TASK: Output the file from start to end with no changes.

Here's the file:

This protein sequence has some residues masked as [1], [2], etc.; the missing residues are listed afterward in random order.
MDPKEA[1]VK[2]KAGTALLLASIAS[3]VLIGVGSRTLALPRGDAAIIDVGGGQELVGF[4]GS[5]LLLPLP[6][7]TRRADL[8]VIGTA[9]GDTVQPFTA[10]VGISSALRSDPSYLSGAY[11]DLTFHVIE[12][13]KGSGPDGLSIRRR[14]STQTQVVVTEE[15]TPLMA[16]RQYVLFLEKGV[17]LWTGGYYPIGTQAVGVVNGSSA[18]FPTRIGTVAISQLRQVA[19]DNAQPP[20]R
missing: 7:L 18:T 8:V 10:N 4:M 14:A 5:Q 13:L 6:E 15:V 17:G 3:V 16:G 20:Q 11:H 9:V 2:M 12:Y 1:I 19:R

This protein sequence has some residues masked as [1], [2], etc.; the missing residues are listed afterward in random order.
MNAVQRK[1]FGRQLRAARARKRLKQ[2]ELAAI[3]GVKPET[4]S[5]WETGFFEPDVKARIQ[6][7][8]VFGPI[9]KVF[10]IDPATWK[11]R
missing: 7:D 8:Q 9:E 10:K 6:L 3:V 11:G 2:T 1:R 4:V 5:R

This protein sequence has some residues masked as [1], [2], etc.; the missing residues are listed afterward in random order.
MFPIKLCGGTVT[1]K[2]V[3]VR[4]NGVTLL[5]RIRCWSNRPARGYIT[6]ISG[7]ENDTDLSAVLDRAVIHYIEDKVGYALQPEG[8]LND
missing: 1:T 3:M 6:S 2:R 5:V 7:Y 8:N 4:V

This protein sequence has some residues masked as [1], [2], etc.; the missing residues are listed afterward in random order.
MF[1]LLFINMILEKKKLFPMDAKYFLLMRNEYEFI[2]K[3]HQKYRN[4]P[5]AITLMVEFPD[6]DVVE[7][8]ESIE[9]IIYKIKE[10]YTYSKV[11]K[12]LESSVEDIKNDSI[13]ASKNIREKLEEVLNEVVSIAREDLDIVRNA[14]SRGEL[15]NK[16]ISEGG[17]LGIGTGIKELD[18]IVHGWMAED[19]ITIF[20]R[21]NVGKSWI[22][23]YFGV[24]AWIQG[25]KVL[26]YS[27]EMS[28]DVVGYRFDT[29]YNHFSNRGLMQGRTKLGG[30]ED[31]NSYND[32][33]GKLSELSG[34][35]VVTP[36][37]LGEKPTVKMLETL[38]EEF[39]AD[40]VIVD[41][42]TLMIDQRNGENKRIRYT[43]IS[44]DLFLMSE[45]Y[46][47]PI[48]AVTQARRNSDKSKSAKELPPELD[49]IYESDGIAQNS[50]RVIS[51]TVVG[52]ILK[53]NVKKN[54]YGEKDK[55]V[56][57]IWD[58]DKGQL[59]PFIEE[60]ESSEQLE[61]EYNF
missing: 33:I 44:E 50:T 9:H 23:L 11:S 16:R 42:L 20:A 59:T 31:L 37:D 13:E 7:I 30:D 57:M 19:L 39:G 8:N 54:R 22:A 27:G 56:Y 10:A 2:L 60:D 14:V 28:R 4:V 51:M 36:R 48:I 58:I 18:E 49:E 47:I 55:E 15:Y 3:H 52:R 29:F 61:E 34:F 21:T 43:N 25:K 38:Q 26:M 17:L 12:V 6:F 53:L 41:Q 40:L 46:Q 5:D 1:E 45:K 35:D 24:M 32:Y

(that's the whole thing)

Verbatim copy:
This protein sequence has some residues masked as [1], [2], etc.; the missing residues are listed afterward in random order.
MDPKEA[1]VK[2]KAGTALLLASIAS[3]VLIGVGSRTLALPRGDAAIIDVGGGQELVGF[4]GS[5]LLLPLP[6][7]TRRADL[8]VIGTA[9]GDTVQPFTA[10]VGISSALRSDPSYLSGAY[11]DLTFHVIE[12][13]KGSGPDGLSIRRR[14]STQTQVVVTEE[15]TPLMA[16]RQYVLFLEKGV[17]LWTGGYYPIGTQAVGVVNGSSA[18]FPTRIGTVAISQLRQVA[19]DNAQPP[20]R
missing: 7:L 18:T 8:V 10:N 4:M 14:A 5:Q 13:L 6:E 15:V 17:G 3:V 16:G 20:Q 11:H 9:V 2:M 12:Y 1:I 19:R

This protein sequence has some residues masked as [1], [2], etc.; the missing residues are listed afterward in random order.
MNAVQRK[1]FGRQLRAARARKRLKQ[2]ELAAI[3]GVKPET[4]S[5]WETGFFEPDVKARIQ[6][7][8]VFGPI[9]KVF[10]IDPATWK[11]R
missing: 7:D 8:Q 9:E 10:K 6:L 3:V 11:G 2:T 1:R 4:V 5:R

This protein sequence has some residues masked as [1], [2], etc.; the missing residues are listed afterward in random order.
MFPIKLCGGTVT[1]K[2]V[3]VR[4]NGVTLL[5]RIRCWSNRPARGYIT[6]ISG[7]ENDTDLSAVLDRAVIHYIEDKVGYALQPEG[8]LND
missing: 1:T 3:M 6:S 2:R 5:V 7:Y 8:N 4:V

This protein sequence has some residues masked as [1], [2], etc.; the missing residues are listed afterward in random order.
MF[1]LLFINMILEKKKLFPMDAKYFLLMRNEYEFI[2]K[3]HQKYRN[4]P[5]AITLMVEFPD[6]DVVE[7][8]ESIE[9]IIYKIKE[10]YTYSKV[11]K[12]LESSVEDIKNDSI[13]ASKNIREKLEEVLNEVVSIAREDLDIVRNA[14]SRGEL[15]NK[16]ISEGG[17]LGIGTGIKELD[18]IVHGWMAED[19]ITIF[20]R[21]NVGKSWI[22][23]YFGV[24]AWIQG[25]KVL[26]YS[27]EMS[28]DVVGYRFDT[29]YNHFSNRGLMQGRTKLGG[30]ED[31]NSYND[32][33]GKLSELSG[34][35]VVTP[36][37]LGEKPTVKMLETL[38]EEF[39]AD[40]VIVD[41][42]TLMIDQRNGENKRIRYT[43]IS[44]DLFLMSE[45]Y[46][47]PI[48]AVTQARRNSDKSKSAKELPPELD[49]IYESDGIAQNS[50]RVIS[51]TVVG[52]ILK[53]NVKKN[54]YGEKDK[55]V[56][57]IWD[58]DKGQL[59]PFIEE[60]ESSEQLE[61]EYNF
missing: 33:I 44:E 50:T 9:H 23:L 11:S 16:R 42:L 20:A 59:T 31:L 37:D 13:E 7:I 30:D 57:M 19:L 39:G 8:N 54:R 22:A 27:G 56:Y 10:A 2:L 60:D 14:V 28:R 4:V 51:M 36:R 48:I 58:I 18:E 49:E 47:I 55:E 15:Y 3:H 52:R 29:F 61:E 34:F 21:T 43:N 25:K 38:Q 26:M 17:L 12:V 6:F 53:L 41:Q 40:L 46:Q 5:D 1:E 45:K 35:D 24:M 32:Y